– Dr. Michael Harding, Plant Pathologist, Alberta Agriculture and Forestry
Heads Up utilizes a unique Mode of Action (M.O.A), called Systemic Acquired Resistance, or S.A.R. When applied as a seed treatment, our product activates the plant’s own genetic resistance to diseases by stimulating the plant’s natural defense pathways before disease sets in.
Heads Up is an EPA-registered, full-season, biological seed treatment offering protection against white mold and sudden death syndrome, as well as other yield robbing fungal and bacterial diseases.
Heads Up contains no living organisms, and is compatible with many inoculants, fungicides, and insecticide seed treatments.
Heads Up can be easily and safely mixed with other fungicides/insecticides or liquid inoculants, or used on its own for seedling and soil borne disease prevention. As a biological, systemic seed treatment, it works season-round and with a plant’s given capabilities, saving you money on late-season maintenance and additional fungicide applications.
15+ years of research has shown Heads Up is very effective when mixed with other fungicide/insecticide seed treatments and can offer extra insurance with its separate, novel mode of action.
Check with your local dealer/distributor if self-treating and unsure, or see more information on mixing.
All plants have innate resistance and the ability to defend themselves against fungal and bacterial disease.
Extensive breeding in soybeans has led to the ability for many seed companies to be able to rank their seed varieties from moderately susceptible to moderately resistant against different disease pathogens. These rankings are based on field tolerances exhibited as a result of genetic selections/crossing.
1) When a plant is attacked by a fungal disease pathogen (for example: ascospores, which infect soybeans at R3), the plant, realizing it is under attack, stimulates defensive “warning signals” which translocate throughout the plant and stimulate innate defense. This signalling event activates the key defense pathways, i.e. jasmonic and salicylic acid, leading to the accumulation of Salicylic Acid (helps to stop localized infection), and enables P.R. (pathogenesis related) proteins.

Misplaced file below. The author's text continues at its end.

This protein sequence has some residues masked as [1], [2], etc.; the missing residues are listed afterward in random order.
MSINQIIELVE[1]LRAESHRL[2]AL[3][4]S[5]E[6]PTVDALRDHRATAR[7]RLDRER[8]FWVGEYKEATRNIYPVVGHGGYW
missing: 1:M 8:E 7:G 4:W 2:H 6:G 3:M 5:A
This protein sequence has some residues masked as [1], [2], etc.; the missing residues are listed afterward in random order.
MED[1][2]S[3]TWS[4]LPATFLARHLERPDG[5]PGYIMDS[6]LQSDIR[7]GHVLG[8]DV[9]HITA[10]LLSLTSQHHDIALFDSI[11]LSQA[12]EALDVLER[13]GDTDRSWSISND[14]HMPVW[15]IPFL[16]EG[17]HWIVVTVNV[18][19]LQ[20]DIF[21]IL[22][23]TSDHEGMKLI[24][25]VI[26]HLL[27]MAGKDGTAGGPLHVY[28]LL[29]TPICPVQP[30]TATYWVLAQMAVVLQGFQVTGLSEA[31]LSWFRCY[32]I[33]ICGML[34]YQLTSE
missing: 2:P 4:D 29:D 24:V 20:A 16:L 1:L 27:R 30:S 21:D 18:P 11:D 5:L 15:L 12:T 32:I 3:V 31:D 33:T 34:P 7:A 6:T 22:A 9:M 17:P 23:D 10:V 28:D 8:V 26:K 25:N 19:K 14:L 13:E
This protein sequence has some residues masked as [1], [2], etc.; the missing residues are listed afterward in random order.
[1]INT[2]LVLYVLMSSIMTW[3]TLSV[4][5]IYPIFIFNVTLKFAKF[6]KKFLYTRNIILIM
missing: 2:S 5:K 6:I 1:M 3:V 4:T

2) While the defensive signalling at infection will help to slow down the spread of infection and in turn prevent future yield loss, total yield loss depends on factors associated to the disease triangle below:
Yield loss will be greater for some diseases (like Sclerotinia sclerotiorum) if you have an extremely wet, cloud covered environment, with a high load factor of sclerotia in the soil and a susceptible soybean cultivar.
3) Heads Up, while not active on the disease itself, stimulates the defensive abilities of the plant early, upon germination. In turn, by early activation of key defensive pathways, which happens prior to the infection, the plant is better able to utilize its genetic resistance by “priming” or establishing itself in a ready state before disease sets in.
4) This unique mode of action (S.A.R.) has shown a significant effect in reducing yield loss by early disease resistance priming. Systemic acquired resistance, while not active on any particular disease itself, has proven to be a broad spectrum systemic and provides a full season response.
5) For a complete strategy, always pair Heads Up Seed Treatment with a variety selected to best suit your unique growing environment. Heads Up is compatible with other fungicide/insecticide seed treatments or inoculants and can be used in seed treatment blends for multiple modes of action. The product can also be used alone and is OMRI certified for organic use.
-Whether using Heads Up alone or in combination with other seed treatments, always ensure that total liquid applied to the seed at time of treating is between 5-8 oz/cwt.
-Apply Heads Up before or at the same time as applying other treatments.
-Heads Up does not contain any living organisms and has a stable shelf life. When applied by itself, Heads Up can be applied to the seed without any time restrictions to planting.
-Heads Up has been shown to elicit a priming effect in soybeans and other crops due to S.A.R.